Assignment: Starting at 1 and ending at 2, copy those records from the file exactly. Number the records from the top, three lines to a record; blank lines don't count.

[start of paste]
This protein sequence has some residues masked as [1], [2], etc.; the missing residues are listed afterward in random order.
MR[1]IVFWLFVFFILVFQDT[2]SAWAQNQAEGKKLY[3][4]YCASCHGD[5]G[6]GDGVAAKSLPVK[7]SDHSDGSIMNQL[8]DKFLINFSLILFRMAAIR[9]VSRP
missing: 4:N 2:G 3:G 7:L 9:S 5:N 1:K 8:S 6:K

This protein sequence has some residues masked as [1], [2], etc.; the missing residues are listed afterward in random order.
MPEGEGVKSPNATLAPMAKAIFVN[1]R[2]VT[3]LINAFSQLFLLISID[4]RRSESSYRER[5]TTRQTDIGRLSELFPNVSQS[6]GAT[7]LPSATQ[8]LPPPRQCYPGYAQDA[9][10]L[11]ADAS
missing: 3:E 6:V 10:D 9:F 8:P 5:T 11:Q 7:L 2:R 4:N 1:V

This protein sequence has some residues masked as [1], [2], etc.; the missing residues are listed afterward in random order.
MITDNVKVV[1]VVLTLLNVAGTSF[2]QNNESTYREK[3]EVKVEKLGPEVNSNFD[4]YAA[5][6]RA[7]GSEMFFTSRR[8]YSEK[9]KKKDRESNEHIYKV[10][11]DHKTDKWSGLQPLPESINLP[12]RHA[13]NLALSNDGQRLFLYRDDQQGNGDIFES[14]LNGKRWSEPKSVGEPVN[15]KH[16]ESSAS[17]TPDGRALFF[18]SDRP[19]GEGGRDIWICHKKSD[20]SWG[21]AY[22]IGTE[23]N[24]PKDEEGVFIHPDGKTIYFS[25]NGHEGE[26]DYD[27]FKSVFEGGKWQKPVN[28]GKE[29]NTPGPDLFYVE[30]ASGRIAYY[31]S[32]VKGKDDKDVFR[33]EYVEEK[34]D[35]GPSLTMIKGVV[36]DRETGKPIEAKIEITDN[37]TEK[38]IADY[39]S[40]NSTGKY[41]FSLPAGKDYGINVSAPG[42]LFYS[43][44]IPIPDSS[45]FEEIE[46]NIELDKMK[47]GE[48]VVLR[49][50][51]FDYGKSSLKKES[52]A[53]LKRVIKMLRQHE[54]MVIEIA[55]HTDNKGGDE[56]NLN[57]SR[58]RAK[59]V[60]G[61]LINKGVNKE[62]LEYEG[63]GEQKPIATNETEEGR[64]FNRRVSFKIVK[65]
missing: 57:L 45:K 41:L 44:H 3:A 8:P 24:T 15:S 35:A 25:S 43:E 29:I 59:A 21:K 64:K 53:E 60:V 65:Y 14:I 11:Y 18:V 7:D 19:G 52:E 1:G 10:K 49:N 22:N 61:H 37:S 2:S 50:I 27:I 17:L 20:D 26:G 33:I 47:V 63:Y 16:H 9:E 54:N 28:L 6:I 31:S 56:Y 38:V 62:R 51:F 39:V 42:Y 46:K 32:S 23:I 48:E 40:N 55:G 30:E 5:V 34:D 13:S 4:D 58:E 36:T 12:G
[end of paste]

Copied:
This protein sequence has some residues masked as [1], [2], etc.; the missing residues are listed afterward in random order.
MR[1]IVFWLFVFFILVFQDT[2]SAWAQNQAEGKKLY[3][4]YCASCHGD[5]G[6]GDGVAAKSLPVK[7]SDHSDGSIMNQL[8]DKFLINFSLILFRMAAIR[9]VSRP
missing: 4:N 2:G 3:G 7:L 9:S 5:N 1:K 8:S 6:K

This protein sequence has some residues masked as [1], [2], etc.; the missing residues are listed afterward in random order.
MPEGEGVKSPNATLAPMAKAIFVN[1]R[2]VT[3]LINAFSQLFLLISID[4]RRSESSYRER[5]TTRQTDIGRLSELFPNVSQS[6]GAT[7]LPSATQ[8]LPPPRQCYPGYAQDA[9][10]L[11]ADAS
missing: 3:E 6:V 10:D 9:F 8:P 5:T 11:Q 7:L 2:R 4:N 1:V